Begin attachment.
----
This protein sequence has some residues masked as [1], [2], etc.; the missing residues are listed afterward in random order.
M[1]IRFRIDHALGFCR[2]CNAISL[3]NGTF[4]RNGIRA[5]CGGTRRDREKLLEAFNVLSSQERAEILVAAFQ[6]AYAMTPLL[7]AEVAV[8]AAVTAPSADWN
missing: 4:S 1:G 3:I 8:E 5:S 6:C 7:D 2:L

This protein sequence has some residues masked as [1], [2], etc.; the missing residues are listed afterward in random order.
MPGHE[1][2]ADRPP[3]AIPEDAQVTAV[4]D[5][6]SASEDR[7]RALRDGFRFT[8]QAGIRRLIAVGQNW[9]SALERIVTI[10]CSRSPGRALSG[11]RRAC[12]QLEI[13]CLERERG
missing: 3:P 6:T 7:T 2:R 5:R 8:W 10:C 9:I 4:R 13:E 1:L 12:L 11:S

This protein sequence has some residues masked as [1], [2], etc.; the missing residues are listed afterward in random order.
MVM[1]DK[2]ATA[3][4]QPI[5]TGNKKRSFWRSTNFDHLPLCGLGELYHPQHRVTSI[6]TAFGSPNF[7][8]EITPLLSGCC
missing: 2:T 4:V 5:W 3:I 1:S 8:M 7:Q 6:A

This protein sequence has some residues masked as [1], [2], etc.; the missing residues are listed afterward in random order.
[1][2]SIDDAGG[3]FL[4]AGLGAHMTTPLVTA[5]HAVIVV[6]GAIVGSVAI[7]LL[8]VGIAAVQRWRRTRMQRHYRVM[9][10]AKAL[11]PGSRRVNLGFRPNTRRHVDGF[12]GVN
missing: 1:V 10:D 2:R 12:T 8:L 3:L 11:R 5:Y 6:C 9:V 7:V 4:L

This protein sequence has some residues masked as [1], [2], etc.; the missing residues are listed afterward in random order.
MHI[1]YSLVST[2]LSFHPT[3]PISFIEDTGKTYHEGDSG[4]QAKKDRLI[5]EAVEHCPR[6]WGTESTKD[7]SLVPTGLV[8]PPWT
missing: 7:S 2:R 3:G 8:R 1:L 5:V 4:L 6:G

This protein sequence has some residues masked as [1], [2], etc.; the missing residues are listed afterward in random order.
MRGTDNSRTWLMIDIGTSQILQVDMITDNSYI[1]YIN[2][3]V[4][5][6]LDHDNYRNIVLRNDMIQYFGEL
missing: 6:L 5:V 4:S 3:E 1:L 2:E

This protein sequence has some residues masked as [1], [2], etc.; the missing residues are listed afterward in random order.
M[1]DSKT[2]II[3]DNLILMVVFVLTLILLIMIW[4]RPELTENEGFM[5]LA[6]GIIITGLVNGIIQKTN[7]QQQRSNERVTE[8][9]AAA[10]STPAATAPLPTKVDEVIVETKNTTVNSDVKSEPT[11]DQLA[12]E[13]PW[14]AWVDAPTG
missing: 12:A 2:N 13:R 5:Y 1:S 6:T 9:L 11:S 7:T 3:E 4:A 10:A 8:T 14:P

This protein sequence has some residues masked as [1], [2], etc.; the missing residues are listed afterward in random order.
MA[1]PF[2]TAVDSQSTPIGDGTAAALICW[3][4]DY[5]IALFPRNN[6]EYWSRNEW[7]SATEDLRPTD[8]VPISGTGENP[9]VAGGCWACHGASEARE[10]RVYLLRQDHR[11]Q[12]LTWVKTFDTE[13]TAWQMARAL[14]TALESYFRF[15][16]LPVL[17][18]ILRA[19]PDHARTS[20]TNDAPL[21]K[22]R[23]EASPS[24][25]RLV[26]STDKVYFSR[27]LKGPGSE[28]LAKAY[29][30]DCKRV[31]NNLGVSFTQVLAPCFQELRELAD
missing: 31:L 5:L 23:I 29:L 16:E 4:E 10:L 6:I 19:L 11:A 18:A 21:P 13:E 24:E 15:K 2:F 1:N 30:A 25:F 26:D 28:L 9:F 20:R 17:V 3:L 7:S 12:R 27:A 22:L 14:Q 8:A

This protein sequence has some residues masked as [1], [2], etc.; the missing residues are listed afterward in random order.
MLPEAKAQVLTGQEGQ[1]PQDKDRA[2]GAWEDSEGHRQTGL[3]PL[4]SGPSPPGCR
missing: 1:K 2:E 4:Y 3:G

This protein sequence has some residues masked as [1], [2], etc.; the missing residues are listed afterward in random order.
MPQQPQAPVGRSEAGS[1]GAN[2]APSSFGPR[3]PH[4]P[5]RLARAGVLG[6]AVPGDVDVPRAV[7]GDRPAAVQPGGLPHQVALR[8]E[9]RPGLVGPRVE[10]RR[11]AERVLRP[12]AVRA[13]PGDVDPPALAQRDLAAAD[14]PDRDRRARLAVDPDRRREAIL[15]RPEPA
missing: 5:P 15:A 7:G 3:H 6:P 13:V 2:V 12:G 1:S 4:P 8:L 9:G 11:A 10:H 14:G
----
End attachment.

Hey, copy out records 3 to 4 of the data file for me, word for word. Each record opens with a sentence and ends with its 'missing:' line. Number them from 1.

This protein sequence has some residues masked as [1], [2], etc.; the missing residues are listed afterward in random order.
MVM[1]DK[2]ATA[3][4]QPI[5]TGNKKRSFWRSTNFDHLPLCGLGELYHPQHRVTSI[6]TAFGSPNF[7][8]EITPLLSGCC
missing: 2:T 4:V 5:W 3:I 1:S 8:M 7:Q 6:A

This protein sequence has some residues masked as [1], [2], etc.; the missing residues are listed afterward in random order.
[1][2]SIDDAGG[3]FL[4]AGLGAHMTTPLVTA[5]HAVIVV[6]GAIVGSVAI[7]LL[8]VGIAAVQRWRRTRMQRHYRVM[9][10]AKAL[11]PGSRRVNLGFRPNTRRHVDGF[12]GVN
missing: 1:V 10:D 2:R 12:T 8:L 3:L 11:R 5:Y 6:C 9:V 7:V 4:L